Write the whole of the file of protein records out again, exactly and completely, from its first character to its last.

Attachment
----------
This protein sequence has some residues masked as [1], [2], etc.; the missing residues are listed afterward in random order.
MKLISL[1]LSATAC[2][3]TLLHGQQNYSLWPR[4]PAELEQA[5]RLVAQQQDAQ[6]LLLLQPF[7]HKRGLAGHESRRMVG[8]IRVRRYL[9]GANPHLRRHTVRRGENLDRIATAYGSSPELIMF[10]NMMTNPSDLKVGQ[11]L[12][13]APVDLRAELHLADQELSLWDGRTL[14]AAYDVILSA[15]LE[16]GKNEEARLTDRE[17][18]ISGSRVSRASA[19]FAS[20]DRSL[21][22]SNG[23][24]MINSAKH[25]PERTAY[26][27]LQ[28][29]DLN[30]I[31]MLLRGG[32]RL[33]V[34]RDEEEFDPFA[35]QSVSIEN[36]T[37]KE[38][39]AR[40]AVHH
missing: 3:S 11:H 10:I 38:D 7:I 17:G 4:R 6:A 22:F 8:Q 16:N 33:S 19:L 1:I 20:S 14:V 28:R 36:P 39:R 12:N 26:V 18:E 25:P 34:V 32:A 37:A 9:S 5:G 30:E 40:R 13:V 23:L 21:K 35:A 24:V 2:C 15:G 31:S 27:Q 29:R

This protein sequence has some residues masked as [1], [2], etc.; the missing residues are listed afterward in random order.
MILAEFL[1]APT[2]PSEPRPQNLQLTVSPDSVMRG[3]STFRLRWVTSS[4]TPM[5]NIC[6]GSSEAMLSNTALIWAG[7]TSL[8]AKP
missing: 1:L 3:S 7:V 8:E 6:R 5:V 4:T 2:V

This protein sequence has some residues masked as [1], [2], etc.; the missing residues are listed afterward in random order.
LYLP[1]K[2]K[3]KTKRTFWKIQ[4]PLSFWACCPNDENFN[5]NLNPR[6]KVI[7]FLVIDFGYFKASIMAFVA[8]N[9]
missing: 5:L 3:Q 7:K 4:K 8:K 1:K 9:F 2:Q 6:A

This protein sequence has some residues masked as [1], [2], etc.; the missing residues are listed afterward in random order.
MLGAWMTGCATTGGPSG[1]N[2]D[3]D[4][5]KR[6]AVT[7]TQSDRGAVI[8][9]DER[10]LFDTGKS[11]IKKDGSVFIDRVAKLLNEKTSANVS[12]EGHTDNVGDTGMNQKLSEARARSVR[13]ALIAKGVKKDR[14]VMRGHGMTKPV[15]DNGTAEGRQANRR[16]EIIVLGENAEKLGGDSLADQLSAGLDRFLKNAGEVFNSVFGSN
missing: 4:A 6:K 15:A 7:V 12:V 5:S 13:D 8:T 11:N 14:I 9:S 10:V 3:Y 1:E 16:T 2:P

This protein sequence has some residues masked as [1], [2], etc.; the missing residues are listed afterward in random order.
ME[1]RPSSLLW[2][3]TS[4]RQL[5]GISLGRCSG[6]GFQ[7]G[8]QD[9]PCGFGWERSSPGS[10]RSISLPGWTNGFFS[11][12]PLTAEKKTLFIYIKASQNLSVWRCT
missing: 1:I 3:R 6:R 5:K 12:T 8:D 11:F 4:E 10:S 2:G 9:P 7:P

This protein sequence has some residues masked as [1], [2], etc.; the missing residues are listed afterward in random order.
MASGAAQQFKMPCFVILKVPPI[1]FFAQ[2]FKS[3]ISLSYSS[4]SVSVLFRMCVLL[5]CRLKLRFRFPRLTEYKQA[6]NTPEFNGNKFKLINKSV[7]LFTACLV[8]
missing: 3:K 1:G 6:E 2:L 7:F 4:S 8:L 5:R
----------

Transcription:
This protein sequence has some residues masked as [1], [2], etc.; the missing residues are listed afterward in random order.
MKLISL[1]LSATAC[2][3]TLLHGQQNYSLWPR[4]PAELEQA[5]RLVAQQQDAQ[6]LLLLQPF[7]HKRGLAGHESRRMVG[8]IRVRRYL[9]GANPHLRRHTVRRGENLDRIATAYGSSPELIMF[10]NMMTNPSDLKVGQ[11]L[12][13]APVDLRAELHLADQELSLWDGRTL[14]AAYDVILSA[15]LE[16]GKNEEARLTDRE[17][18]ISGSRVSRASA[19]FAS[20]DRSL[21][22]SNG[23][24]MINSAKH[25]PERTAY[26][27]LQ[28][29]DLN[30]I[31]MLLRGG[32]RL[33]V[34]RDEEEFDPFA[35]QSVSIEN[36]T[37]KE[38][39]AR[40]AVHH
missing: 3:S 11:H 10:I 38:D 7:I 17:G 4:R 6:A 22:F 8:Q 16:N 33:S 19:L 1:I 20:S 14:V 28:R 36:P 39:R 12:N 26:V 18:E 25:P 34:V 32:A 37:A 9:S 5:G 30:E 40:R 13:V 23:L 21:K 35:A 24:V 2:C 15:G 31:S 27:Q 29:R

This protein sequence has some residues masked as [1], [2], etc.; the missing residues are listed afterward in random order.
MILAEFL[1]APT[2]PSEPRPQNLQLTVSPDSVMRG[3]STFRLRWVTSS[4]TPM[5]NIC[6]GSSEAMLSNTALIWAG[7]TSL[8]AKP
missing: 1:L 3:S 7:V 8:E 6:R 5:V 4:T 2:V

This protein sequence has some residues masked as [1], [2], etc.; the missing residues are listed afterward in random order.
LYLP[1]K[2]K[3]KTKRTFWKIQ[4]PLSFWACCPNDENFN[5]NLNPR[6]KVI[7]FLVIDFGYFKASIMAFVA[8]N[9]
missing: 5:L 3:Q 7:K 4:K 8:K 1:K 9:F 2:Q 6:A

This protein sequence has some residues masked as [1], [2], etc.; the missing residues are listed afterward in random order.
MLGAWMTGCATTGGPSG[1]N[2]D[3]D[4][5]KR[6]AVT[7]TQSDRGAVI[8][9]DER[10]LFDTGKS[11]IKKDGSVFIDRVAKLLNEKTSANVS[12]EGHTDNVGDTGMNQKLSEARARSVR[13]ALIAKGVKKDR[14]VMRGHGMTKPV[15]DNGTAEGRQANRR[16]EIIVLGENAEKLGGDSLADQLSAGLDRFLKNAGEVFNSVFGSN
missing: 4:A 6:K 15:A 7:V 12:V 5:S 13:D 8:T 11:N 14:I 9:S 10:V 3:Y 1:E 16:T 2:P

This protein sequence has some residues masked as [1], [2], etc.; the missing residues are listed afterward in random order.
ME[1]RPSSLLW[2][3]TS[4]RQL[5]GISLGRCSG[6]GFQ[7]G[8]QD[9]PCGFGWERSSPGS[10]RSISLPGWTNGFFS[11][12]PLTAEKKTLFIYIKASQNLSVWRCT
missing: 1:I 3:R 6:R 5:K 12:T 8:D 11:F 4:E 10:S 2:G 9:P 7:P

This protein sequence has some residues masked as [1], [2], etc.; the missing residues are listed afterward in random order.
MASGAAQQFKMPCFVILKVPPI[1]FFAQ[2]FKS[3]ISLSYSS[4]SVSVLFRMCVLL[5]CRLKLRFRFPRLTEYKQA[6]NTPEFNGNKFKLINKSV[7]LFTACLV[8]
missing: 3:K 1:G 6:E 2:L 7:F 4:S 8:L 5:R